President Joe Biden recently proposed changes to the tax laws to help support his American Families Plan and infrastructure upgrades. Some of these changes will close tax-saving passages that wealthier Americans have been able to leverage for many years.
Taxes and how much each income bracket contributes to the U.S. tax coffers are hot political debates.
For example, Edward Yardeni, president of Yardeni Research,said, “The 1 Percent is paying more than 40% of federal income taxes.” On the other side, proponents of taxing the wealthy, like Natasha Sarin, deputy assistant secretary for microeconomics at the U.S. Treasury, believe tweaking tax laws on the rich could generate more than $1 trillion over the next decade.
No matter which opinion you side with, it’s no secret that some of the wealthiest Americans can leverage various loopholes to minimize their income tax burdens. Some are well within the bounds of today’s tax laws, while others are in a legal gray area.
Here are some of the ways wealthy Americans avoid income tax and how the current administration’s plans could change that.
The 2017 Tax Cuts and Jobs Act dropped the highest income tax bracket from 39.6% to 37%. This gave the top 1%, which earn an average of $2.2 million per year, substantial cuts in yearly taxes.
Joe Biden’s proposed tax initiatives will restore the 39.6% tax bracket for the top 1%, which would likely apply to single earners making $523,600 per year or married couples earning a combined $628,300.
Some Americans also can take advantage of a loophole in the capital gains tax to avoid paying taxes and help their heirs avoid taxes.
Capital gain is the profit you make from selling stocks, bonds, real estate and other personal items. For example, say you purchased a home in 1980 for $100,000, and you sell that home in 2021 for $500,000, you have $400,000 in capital gains.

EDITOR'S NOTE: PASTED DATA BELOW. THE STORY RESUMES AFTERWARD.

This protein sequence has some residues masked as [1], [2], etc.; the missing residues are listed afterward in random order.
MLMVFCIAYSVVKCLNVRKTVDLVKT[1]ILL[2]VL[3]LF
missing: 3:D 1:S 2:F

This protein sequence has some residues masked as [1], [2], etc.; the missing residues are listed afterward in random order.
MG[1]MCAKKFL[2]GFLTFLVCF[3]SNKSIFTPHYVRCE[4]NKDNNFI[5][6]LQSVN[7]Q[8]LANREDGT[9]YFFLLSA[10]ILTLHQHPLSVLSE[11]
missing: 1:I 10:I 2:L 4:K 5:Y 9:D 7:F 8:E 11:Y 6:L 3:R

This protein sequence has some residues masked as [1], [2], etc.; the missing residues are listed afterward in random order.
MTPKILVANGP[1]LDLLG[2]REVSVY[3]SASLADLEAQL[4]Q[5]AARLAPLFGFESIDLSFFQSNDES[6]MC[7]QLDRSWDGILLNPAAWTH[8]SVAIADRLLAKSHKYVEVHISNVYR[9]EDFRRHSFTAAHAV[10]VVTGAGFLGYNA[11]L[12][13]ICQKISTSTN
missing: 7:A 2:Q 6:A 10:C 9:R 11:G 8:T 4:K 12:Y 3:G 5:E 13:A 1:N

Under the current tax plan, you’ll pay 0%, 15% or 20% capital gains tax on the profit at the time of sale, depending on your income.
Another option is to pass it to an heir after death. This helps in several ways.
First, it keeps the gains in the family. Second, you pay no capital gains tax. Third, your heir will only pay future capital gains taxes based on the value at the time of inheritance, not the original purchase value. This latter loophole is referred to as the step-up.
This could soon change, as President Biden’s tax plan has capital gains tax loopholes squarely in its sites. Here are his proposed terms:
- Increase the long-term capital gains tax — taxes on property owned for over one year — on people earning $1 million or more per year from 20% to 39.6%.
- Impose capital gains taxes at the time of death for any property with at least a $1 million increase in value.
- Introduce a $1 million exemption (or $2 million for married couples) estates can apply to capital gains at the time of death. So, if a home has $2 million in capital gains, the estate can use this exemption to reduce their capital gains to $1 million (or $0 for married couples).
Budget cuts forced dramatic reductions in the audits of tax returns of $10 million in adjusted gross income or more.
President Biden’s proposal aims to curtail this by increasing resources at the IRS to audit households earning $400,000 or more annually.
These tax-boosting proposals would support some of the current administration’s more ambitious goals, like rebuilding America’s infrastructure. However, they’re still only proposals and will have to pass Congress before becoming law. Currently, there aren’t any votes scheduled yet in the Senate or House of Representatives.